An abstract idea is not patentable simply because it is tied to a computer system, the U.S. Supreme Court has ruled, potentially making it more difficult to patent some software in the future.
A case before the U.S. Supreme Court earlier this week could have a huge impact on business-method and software patents, with some experts concerned that the court could put significant limits on what can be patented.
The U.S. Supreme Court could wipe out a whole swath of software and business-method patents if justices invalidate four electronic-trading patents, an attorney for patent-owner Alice said.
The U.S. Supreme Court has agreed to hear a controversial software patent case after a federal appeals court ruled that an abstract idea is not patentable simply because it is tied to a computer system.
A U.S. appeals court has ruled that an abstract idea is not patentable simply because it is tied to a computer system, signaling what one judge described as the "death" of software and business method patents.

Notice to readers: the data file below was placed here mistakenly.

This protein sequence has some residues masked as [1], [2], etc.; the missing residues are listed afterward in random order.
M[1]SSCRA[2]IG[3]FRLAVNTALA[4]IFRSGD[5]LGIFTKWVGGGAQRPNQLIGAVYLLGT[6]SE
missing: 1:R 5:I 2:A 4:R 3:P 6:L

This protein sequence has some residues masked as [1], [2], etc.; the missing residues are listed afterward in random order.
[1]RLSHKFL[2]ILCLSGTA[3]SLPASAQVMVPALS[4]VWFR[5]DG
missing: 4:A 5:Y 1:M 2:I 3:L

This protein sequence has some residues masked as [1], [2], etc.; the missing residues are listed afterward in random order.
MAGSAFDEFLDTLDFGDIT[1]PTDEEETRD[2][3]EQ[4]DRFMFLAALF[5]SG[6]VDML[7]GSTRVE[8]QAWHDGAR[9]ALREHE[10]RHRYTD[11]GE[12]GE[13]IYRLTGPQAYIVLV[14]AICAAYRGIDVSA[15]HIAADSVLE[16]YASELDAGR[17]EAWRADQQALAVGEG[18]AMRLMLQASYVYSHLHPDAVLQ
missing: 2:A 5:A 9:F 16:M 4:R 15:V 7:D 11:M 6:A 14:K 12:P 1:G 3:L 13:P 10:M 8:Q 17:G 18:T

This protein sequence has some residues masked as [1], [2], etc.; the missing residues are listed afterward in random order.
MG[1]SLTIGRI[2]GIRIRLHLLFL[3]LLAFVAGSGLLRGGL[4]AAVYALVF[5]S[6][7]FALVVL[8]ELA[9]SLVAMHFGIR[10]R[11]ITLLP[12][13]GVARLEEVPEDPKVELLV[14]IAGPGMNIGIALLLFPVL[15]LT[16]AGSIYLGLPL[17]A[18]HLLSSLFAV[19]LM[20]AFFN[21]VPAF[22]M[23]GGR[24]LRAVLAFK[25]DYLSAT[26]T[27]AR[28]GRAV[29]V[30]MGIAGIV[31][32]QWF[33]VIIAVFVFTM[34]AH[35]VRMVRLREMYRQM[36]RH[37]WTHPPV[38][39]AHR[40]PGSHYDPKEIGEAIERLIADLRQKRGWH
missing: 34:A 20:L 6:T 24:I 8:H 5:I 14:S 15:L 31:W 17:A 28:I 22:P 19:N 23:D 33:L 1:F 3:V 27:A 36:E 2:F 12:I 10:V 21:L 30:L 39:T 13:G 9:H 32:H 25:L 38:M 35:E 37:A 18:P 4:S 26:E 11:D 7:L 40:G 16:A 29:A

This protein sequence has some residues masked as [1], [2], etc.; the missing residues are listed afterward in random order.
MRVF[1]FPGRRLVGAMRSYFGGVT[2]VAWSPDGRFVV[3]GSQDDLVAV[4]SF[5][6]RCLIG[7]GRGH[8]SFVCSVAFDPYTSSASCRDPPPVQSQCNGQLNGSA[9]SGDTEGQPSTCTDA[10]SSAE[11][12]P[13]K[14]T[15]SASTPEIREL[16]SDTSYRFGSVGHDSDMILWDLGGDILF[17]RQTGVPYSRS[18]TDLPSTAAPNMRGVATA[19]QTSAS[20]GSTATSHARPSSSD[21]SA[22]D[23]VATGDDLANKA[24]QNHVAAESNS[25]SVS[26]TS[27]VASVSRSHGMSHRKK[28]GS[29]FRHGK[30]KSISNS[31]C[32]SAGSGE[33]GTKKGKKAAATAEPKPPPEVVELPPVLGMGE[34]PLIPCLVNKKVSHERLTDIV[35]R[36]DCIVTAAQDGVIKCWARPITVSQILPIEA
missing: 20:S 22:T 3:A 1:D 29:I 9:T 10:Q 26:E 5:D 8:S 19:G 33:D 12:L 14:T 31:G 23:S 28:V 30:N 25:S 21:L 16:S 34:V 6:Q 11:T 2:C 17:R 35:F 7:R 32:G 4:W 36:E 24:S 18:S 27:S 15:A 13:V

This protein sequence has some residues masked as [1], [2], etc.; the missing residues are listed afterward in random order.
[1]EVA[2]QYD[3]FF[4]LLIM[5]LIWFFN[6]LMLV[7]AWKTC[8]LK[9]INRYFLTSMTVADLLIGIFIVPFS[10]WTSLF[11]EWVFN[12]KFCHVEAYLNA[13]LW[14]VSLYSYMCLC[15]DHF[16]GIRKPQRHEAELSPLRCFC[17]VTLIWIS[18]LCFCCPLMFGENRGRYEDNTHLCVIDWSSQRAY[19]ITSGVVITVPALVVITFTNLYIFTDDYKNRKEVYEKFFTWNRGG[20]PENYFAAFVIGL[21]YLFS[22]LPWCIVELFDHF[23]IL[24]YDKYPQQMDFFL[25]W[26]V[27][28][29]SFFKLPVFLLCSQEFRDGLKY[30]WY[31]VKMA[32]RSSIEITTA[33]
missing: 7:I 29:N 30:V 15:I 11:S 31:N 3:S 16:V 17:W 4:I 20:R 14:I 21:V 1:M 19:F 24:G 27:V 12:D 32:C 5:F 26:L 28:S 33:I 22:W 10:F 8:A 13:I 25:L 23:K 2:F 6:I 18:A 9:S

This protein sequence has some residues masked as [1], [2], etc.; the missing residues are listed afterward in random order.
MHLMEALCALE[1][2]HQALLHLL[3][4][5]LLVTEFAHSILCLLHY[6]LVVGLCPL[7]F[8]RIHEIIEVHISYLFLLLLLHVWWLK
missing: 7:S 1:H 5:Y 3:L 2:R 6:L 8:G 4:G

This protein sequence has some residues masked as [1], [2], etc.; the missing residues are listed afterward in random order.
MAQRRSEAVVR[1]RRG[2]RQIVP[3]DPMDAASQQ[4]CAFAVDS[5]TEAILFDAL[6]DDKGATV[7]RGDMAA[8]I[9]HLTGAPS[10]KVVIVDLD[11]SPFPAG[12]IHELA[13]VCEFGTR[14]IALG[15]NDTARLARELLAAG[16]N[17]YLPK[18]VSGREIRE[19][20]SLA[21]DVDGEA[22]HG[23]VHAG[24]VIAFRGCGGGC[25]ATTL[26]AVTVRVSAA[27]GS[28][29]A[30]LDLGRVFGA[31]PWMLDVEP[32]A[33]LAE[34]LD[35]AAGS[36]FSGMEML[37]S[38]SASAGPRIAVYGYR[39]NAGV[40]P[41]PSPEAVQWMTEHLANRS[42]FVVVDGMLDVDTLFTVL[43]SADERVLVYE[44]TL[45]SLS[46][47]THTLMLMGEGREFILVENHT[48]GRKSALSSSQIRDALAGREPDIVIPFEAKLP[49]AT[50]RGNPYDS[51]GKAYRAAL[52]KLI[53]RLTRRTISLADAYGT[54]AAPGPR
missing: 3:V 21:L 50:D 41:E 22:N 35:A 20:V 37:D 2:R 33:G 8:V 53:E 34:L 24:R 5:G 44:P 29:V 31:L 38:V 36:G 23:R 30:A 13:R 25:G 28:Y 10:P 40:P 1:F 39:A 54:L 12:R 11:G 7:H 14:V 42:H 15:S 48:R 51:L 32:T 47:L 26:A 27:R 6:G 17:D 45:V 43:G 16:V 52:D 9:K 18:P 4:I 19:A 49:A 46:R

Should an abstract idea written into software and run on a computer be patentable? That's one question a U.S. appeals court will consider Friday when it hears arguments in a case with broad implications for software patents for companies as diverse a...
Most Popular Reviews
- 1 Apple MacBook (early 2015) review: Almost a game changer
- 2 Microsoft Surface 3 Windows 8.1 tablet
- 3 HP Spectre x360 convertible laptop
- 4 Dell XPS 13 laptop (early 2015 model)
- 5 Panasonic Lumix DMC-TZ70 compact camera
Join the PC World newsletter!
Best Deals on GoodGearGuide
Latest News Articles
- Attackers exploit vulnerabilities in two WordPress plugins
- Instagram engineer delves into emoji madness
- Intel increases its hiring among women, minorities
- Apple Watch review: saving time
- AMD's Zen chips to square off against Intel's Skylake next year
GGG Evaluation Team
First impression on unpacking the Q702 test unit was the solid feel and clean, minimalist styling.